Always loved this song – rumored to be sung to me as a kid – maybe that’s part of the reason it resonates with me. Regardless….Ella Fitzgerald’s voice is beautiful in this YouTube piece. “One of these mornings you’re gonna rise up singing And you’ll spread your wings and you’ll take to the sky…”
The big questions are –
❓Are your wings spreading out…
❓Are you trying to fly…
❓Are you singing…
I’ve been thinking a lot of late about taking chances, i.e., spreading one’s wings. In chatting with friends, we often comment on how some people, particularly younger ones, are willing to just throw something up, whether it be on Social Media, in life, in business, or even just an idea. It’s pretty much an anything goes and let’s see what sticks attitude. As an “older” person I often feel like I have to know something about what’s going on before I do ‘X, Y or Z’ for BBB3 (Botanical Beauties and Beasties.) The curiosity is that in many other parts of my ‘creative life’ I seem to be able to throw the spaghetti up and see if it sticks. I even enjoy doing that. For instance, I have just started playing with acrylic paints. I know NOTHING about them, and for that matter, I know virtually nothing about painting. And yet, when it comes to this I only have smiles-I have no shame, little fear, and I just allow myself to play and paint knowing that ‘something’ will turn out on that small canvas lying in front of me. I am so sure of my fun play that I bought a package deal of 14 little blank canvases-Chutzpah!!! So there I am, having a grand time, mixing paints and mediums, using paint brushes, cotton sticks, whatever, with a minimal idea as to the outcome. I have only a vague concept if I am playing within the lines or the rules, and couldn’t care less. It’s exciting and fun to just be like a kid again-just DOING WHATEVER. Surprisingly the painting(s) are not too bad. One I like quite a lot (see below)- as do some of my friends.
So…why is it that sometimes a level of laze fare and ‘confidence’ exudes, while other times fear and one’s mind stop us? What it is that lets one throw caution to the wind and just try things out? I think it may have something to do with private verse public? What are your thoughts?
And with much hesitation – Izzy shares my first painting!
Feeling a bit soggy?
Here are a few ideas of ways to make a rainy day better.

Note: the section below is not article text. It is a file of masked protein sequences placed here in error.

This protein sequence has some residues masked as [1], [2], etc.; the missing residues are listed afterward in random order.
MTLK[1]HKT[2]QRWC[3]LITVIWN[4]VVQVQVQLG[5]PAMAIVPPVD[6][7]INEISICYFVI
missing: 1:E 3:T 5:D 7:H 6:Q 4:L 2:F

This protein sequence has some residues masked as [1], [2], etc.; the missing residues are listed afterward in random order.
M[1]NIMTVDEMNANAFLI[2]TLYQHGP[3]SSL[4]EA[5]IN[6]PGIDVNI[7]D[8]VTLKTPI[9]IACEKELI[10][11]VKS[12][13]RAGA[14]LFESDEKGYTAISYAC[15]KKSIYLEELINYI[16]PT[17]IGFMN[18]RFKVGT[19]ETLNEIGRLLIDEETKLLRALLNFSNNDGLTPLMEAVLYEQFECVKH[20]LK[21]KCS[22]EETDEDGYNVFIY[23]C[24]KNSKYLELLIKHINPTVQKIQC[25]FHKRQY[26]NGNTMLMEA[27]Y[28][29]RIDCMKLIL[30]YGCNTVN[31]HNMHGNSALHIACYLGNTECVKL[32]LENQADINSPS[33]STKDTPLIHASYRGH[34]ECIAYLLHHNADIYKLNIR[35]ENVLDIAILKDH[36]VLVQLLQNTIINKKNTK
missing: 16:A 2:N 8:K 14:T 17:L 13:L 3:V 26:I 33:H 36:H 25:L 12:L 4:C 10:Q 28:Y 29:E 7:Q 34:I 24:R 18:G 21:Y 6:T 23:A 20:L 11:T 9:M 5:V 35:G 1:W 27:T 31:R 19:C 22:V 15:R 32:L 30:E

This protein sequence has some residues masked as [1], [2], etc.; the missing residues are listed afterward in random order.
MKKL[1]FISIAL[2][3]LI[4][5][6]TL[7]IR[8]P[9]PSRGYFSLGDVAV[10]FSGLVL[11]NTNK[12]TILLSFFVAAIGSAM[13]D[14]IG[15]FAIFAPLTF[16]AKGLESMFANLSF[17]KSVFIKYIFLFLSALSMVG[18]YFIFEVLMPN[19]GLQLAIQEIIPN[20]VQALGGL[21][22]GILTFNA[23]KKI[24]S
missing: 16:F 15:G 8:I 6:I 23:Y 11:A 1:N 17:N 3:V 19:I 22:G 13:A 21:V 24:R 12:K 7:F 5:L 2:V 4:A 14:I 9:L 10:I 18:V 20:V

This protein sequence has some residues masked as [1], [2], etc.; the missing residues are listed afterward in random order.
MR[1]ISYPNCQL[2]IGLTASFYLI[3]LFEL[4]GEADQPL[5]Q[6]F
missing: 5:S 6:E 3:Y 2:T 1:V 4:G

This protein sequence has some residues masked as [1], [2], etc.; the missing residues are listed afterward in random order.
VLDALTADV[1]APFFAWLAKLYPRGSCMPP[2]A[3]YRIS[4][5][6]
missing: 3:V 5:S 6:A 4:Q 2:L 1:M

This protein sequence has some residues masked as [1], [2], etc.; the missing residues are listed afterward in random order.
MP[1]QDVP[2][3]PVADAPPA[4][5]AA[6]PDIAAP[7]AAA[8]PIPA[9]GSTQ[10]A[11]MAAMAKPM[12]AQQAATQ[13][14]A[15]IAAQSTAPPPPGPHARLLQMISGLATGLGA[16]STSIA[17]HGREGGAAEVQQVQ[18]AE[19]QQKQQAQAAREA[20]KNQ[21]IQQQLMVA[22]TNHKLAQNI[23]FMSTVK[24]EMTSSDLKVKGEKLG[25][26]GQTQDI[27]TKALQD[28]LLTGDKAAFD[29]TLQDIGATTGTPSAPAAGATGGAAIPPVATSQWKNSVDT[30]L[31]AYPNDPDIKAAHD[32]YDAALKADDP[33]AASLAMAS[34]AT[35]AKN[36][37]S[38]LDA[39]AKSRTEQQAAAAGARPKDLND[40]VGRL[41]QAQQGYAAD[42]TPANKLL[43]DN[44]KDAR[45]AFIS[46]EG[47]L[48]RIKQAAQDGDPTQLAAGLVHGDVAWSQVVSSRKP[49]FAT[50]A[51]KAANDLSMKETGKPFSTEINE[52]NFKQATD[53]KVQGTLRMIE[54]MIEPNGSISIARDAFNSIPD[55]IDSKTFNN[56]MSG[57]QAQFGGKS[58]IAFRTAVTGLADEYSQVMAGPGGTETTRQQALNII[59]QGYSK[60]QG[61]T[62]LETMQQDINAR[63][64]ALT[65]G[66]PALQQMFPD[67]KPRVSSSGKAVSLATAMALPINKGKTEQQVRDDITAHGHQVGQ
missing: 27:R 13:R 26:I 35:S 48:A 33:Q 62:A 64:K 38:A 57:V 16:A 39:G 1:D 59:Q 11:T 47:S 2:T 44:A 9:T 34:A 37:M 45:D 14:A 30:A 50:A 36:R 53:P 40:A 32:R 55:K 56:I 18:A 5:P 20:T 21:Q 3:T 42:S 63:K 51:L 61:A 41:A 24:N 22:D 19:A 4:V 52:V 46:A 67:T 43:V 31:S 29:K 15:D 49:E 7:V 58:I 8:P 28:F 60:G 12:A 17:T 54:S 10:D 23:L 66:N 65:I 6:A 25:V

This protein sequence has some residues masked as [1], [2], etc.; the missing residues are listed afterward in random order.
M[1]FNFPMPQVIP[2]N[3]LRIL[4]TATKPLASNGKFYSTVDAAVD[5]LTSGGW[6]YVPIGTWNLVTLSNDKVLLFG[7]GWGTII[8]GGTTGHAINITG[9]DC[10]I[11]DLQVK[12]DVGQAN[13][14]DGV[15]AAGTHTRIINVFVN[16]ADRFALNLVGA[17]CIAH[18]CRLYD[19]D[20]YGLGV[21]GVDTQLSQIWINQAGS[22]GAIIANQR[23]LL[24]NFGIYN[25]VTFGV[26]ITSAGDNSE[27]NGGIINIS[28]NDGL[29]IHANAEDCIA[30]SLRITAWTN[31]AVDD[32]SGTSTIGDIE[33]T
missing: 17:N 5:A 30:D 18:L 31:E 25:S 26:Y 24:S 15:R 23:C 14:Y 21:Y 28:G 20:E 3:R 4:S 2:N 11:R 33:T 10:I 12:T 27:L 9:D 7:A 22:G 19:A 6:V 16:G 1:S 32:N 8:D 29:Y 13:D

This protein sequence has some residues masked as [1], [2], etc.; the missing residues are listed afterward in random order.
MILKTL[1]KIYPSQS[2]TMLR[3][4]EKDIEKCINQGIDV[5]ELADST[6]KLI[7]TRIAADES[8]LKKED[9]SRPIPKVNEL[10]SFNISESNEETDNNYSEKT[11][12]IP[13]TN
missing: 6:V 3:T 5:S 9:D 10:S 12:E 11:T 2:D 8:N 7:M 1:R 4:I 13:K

Don’t think of it as cold wet water:
Think SPRING FLOWERS!
Here’s a list of ideas for spring shower happiness.
💦 Pretend you are two years old and go splash in puddles-I know a very special little one that this works well for!
💦 Enjoy some artwork. Galleries, museums, or exhibits are all luxurious and wonderful places to forget it’s raining outside.
💦 There’s always the movies.
💦 Meet a friend for a cup, or glass, of whatever makes you smile.
💦 Plan a rain barrel for your garden, then the next time it rains you will be receiving bonus water!
💦 Gray is much better than black. Look outside-gray is probably everywhere and Mother Nature is usually is pretty smart!
Maybe Gray still is the new black?
💦 Gray is a subdued and quiet color so crawl into that: Tuck yourself in and enjoy a good read with a hot cup of tea/coffee. Or just nap!
💦 Remember that rain is not frozen, or slippery, and it requires no shoveling.
💦 Learn new things. For instance- Did you know that the iconic crayon color, Dandelion, will be retiring? To send him off in style, Crayola is taking him on a 4-week retirement tour! VERY clever marketing and fun to watch. Here’s the link. https://youtu.be/WSBaRK1BM3Q
(BYW – today 3/31/17 is National Crayon Day…who knew?)
AND OF COURSE – there is always “Singing in the Rain” with Gene Kelly!
I am very pleased, and proud, to announce that my friend, Ray Uzanas, book Faces and Places of the Deep South is now out, published and fantastic!
Why is this on the Botanical Beauties and Beasties blog you may ask? Well, it’s for two reasons. The first is that it is truly a lovely book, quality in all ways. The second is that I was personally involved by doing all the book design, layout and cover work. We are both very pleased to be able to present it and share it!
The words from the author are as follows…
In “Faces and Places of the Deep South,” Raymond Uzanas takes the reader on his 2015 journey through America’s rural south where he visits towns mired in poverty and those infamous for their role in the civil rights movement of mid-20th century America. Uzanas explores the vast Mississippi Delta that gave birth to the Delta Blues sounds; traveling to its smallest desolate towns as well as to Clarksdale and its annual Juke Joint Blues Festival.